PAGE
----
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I, JUDAS (Part 2)

a bag of 30 pieces of silver for turning over the Messiah to the Romans - a symbol of betrayal
“How much would you pay for the Rabbi?” (A fictional short story on the events of Holy Week, from Judas' perspective.)

Read “I, JUDAS (Part 1)” >>

The Rabbi’s ministry trip continued for two long weeks after he pledged to visit Jonathan. But when we reached my village, the Rabbi’s first stop was my (borrowed) house. The kids raced to meet us, and I gathered them into a hug. Then they went to the Rabbi. He threw Miriam into the air and caught her. He whirled Reuben and his brothers in a circle, almost pulling them off their feet. He pulled me in to join them all in an impromptu game of tag.

Behind the other children came Jonathan, without a crutch but hobbling on his mother’s arm with freshly bloodied knees. I broke away to bear-hug them both.

“I missed you, Dad,” Jonathan said.

“I’m so glad you brought the Rabbi,” Salome smiled.

The Rabbi broke away from the game of tag. “Jonathan,” he said, “I came to see everybody—but especially you. Why don’t we sit by the fire pit?”

The fire pit was where the grownups talked in the evenings, usually after the kids were in bed. “I wanna come to the fire pit!” Miriam said.

Salome shushed her and herded the children inside. But before she went, she looked at me with hopeful eyes. Did you ask him? she mouthed.

I nodded. She closed her eyes momentarily and her lips moved in praise.

Jonathan leaned on the Rabbi as we walked to the back. I wished the whole family could see Jonathan get his foot back, but clearly, the Rabbi wanted this to be a solemn moment. I stood behind my boy as he sat across from the Rabbi.

“Jonathan,” he began, “I need to ask you some questions, all right? Hard questions. But you’re almost a man.”

Jonathan nodded.

“There are many important things I do. For one thing, I heal people’s bodies. Your daddy has seen me do it, and I always make people well when it serves my Father’s purpose. For another thing, I tell the truth about God. I point to him and the plans he set in motion before time. Which do you think is more important?”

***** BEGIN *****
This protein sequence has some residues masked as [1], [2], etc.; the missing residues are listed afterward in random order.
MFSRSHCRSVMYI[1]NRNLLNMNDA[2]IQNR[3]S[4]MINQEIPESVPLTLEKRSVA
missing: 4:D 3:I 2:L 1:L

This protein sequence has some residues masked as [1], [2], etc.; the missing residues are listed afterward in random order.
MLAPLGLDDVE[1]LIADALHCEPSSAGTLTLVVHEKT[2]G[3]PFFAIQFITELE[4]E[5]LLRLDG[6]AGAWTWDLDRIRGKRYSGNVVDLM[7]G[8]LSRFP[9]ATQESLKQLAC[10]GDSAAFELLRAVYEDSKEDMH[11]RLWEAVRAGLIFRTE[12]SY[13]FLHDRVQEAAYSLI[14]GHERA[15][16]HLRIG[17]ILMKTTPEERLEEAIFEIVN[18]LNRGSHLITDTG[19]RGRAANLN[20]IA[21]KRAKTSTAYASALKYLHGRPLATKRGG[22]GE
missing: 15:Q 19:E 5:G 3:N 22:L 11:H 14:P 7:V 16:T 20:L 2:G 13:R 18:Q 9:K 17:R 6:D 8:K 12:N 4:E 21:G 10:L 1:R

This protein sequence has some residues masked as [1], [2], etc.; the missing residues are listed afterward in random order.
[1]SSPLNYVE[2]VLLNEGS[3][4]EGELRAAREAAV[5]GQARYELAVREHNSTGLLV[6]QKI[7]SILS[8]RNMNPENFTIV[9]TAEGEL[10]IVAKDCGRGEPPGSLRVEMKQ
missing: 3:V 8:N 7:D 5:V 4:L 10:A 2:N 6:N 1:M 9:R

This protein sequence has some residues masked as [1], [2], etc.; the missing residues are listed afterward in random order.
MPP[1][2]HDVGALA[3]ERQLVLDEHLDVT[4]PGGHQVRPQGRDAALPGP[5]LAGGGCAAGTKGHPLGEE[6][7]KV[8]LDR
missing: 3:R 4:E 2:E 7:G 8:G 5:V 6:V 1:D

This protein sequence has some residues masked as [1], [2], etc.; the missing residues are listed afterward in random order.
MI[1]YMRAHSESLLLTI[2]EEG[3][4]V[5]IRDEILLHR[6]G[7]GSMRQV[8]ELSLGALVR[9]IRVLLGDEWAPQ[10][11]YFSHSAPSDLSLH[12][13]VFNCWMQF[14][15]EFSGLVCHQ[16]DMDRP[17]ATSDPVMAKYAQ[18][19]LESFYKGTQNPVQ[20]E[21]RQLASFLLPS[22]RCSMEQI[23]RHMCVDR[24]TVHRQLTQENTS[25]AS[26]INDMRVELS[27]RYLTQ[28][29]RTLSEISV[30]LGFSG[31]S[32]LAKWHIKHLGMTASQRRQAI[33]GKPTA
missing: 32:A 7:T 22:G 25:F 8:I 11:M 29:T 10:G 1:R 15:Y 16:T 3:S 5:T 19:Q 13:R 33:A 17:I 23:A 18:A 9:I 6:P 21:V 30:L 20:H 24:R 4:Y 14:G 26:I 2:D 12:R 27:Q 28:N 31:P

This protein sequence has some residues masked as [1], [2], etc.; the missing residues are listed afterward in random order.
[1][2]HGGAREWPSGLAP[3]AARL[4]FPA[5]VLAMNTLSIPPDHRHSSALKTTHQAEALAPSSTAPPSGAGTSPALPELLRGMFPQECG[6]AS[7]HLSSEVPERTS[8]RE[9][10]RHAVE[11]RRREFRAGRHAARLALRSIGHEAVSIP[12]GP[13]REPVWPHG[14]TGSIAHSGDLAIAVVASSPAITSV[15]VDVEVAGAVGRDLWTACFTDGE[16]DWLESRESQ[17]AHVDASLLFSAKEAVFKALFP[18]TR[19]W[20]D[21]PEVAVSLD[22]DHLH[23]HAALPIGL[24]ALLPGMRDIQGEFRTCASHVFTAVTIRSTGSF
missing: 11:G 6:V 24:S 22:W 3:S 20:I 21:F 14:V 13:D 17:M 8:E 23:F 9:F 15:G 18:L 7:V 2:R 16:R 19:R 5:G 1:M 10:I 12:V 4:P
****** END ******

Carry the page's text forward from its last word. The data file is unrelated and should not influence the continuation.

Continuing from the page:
“God,” he said immediately.


“’Cause he’s our shepherd, and . . . stuff. He makes us different. You said these questions were hard!”

“Well, here’s a tougher one,” said the Rabbi, looking hard at the boy. “You agreed the biggest reason I’m here is to do to my Father’s work . . . and part of that work is to call my sheep. Who do you think would want to follow God more? A wolf who gets everything he wants when he wants it, or a sheep who must trust for all things?”

This was not what I expected. I looked at the Rabbi and saw pain in his eyes—pain for Jonathan?

I looked at my boy and saw a hundred thoughts pass behind his eyes. As I waited for his answer, I realized I was holding my breath.

“I don’t need a new foot,” he finally said, gazing into the Rabbi’s eyes. “I want to be a sheep.” The Rabbi extended his arms, and Jonathan stumbled over to bury himself in the embrace.

This was not what was supposed to happen. I wondered how a lame future beggar could glorify God like a blind man dancing and singing in Chorazin. I wondered why my boy couldn’t take the lessons he learned from a wounded foot and keep them while he walked again. I wondered how the Rabbi could expect a nine-year-old to make a decision that would involve a lifetime of bloodied knees and penury . . .

Then I wondered other things I couldn’t say in front of my boy.

I quickly took Jonathan’s hand and led him into the house, explaining to the Rabbi that his mother needed him. I had been betrayed again.

The next day, I took a little money from the common fund that the Rabbi and his followers shared on our travels—only so I could take my boy to a doctor. When I realized I couldn’t take more without detection and I knew my shriveled business couldn’t provide what I needed, I found a moneylender. He drove a harsh bargain, but I had no choice.

The Rabbi might have a purpose in leaving my son a cripple, but I didn’t care. I took Jonathan to every physician I could find.

Salome was not pleased. “Jonathan won’t tell you,” she said, “but he doesn’t want to see these doctors. He told the Rabbi—”

“Jonathan doesn’t know what it means to be a beggar,” I snapped. “Mind the house and leave it to me.”

I could tell Salome wanted to say more, but she didn’t. When the Rabbi announced his next ministry trip, I stayed home.


The image plagued me: the Rabbi, bedraggled and beaten, a sacrificial sheep in the high priest’s hall. I roamed the streets blindly after fleeing the mansion, a homeless, sleepless man with one unceasing thought: Do I owe the Rabbi something?

I’d been following a fraud messiah, a pretender the priests thought deserved to die. Perhaps I was serving God by turning him in. Or perhaps . . . I betrayed a friend. A prophet. I turned traitor when he did nothing but deliver hope and work miracles.

I looked up from a blind wandering reverie to see I’d emerged into the temple square. I don’t know why I landed there. I don’t why I approached one of the gates and paced nervously. I don’t know why I pounded on the entrance at 5:00 in the morning.

I don’t know . . . except that I desperately needed expiation for my sin and couldn’t admit it was impossible.